A lawsuit brought by college athletes seeking television and videogame revenue can move forward, a U.S. judge has ruled, in a case that seeks to reshape traditional notions of sports amateurism in the United States.
In a decision on Friday, U.S. District Judge Claudia Wilken in Oakland, California, ruled that a group of players could sue the National Collegiate Athletic Association as a class action, in an effort to change rules that bar athletes from earning money on their images. However, she also ruled that athletes could not seek money damages for financial losses they suffered in the past.
The lawsuit takes on the highly lucrative business of college athletics, where universities reap billions of dollars from men's football and basketball, but players are not allowed to profit.
Filed in 2009, the case seeks to create a new system where broadcasting and videogame revenue would go into a fund. Players would not get a cut of it while they were actively playing, but they would get money after they were no longer NCAA-eligible, said Sathya Gosselin, an attorney for the athletes.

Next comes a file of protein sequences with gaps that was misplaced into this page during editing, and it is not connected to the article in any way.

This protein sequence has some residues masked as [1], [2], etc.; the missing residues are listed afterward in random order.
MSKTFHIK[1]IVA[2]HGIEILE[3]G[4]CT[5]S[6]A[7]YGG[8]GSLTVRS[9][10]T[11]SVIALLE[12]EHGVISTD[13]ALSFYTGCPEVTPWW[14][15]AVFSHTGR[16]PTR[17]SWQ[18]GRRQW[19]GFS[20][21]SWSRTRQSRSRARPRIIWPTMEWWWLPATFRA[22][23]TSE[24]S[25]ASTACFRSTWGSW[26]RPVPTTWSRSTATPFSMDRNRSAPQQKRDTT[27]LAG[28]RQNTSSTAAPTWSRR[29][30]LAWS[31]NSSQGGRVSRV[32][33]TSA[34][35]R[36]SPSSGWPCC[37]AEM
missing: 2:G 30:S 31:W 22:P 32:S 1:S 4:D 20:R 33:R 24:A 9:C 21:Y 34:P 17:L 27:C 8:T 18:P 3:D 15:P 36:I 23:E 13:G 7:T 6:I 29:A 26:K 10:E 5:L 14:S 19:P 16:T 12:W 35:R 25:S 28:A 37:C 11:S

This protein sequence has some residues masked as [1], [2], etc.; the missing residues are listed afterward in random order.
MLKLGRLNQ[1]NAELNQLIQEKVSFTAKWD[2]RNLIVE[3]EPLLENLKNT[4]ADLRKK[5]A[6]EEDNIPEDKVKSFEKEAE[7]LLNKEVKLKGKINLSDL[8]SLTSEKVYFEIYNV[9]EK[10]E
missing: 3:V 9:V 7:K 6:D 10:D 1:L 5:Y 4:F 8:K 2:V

"The NCAA has long decried this litigation as threatening college sports as we know it, when in fact the relief sought here is narrow," Gosselin said.
Representatives for the NCAA were not available to comment.
Over 20 current and former athletes sued the NCAA, alleging that it violated federal antitrust law by conspiring with videogame maker Electronic Arts Inc and the NCAA's licensing arm to restrain competition in the market for the commercial use of the players' names, images, and likenesses.
The athletes also had originally sued EA, which recently settled.
The NCAA had argued that the lawsuit should not be certified as a class action because some stars would earn much more than other athletes, thus setting up a conflict of interest. The law requires that class action plaintiffs should adequately represent the entire group without conflicts.
Wilken rejected that argument, writing that the players sought group licensing rights. "This distinction is important because it renders irrelevant any differences in the value of each class member's individual publicity rights," Wilken wrote.
However, she found that for purposes of damages, the plaintiffs had not come up with a manageable way to figure out which individual players had actually been harmed by the NCAA's policies.
The NCAA could attempt to appeal Wilken's ruling.
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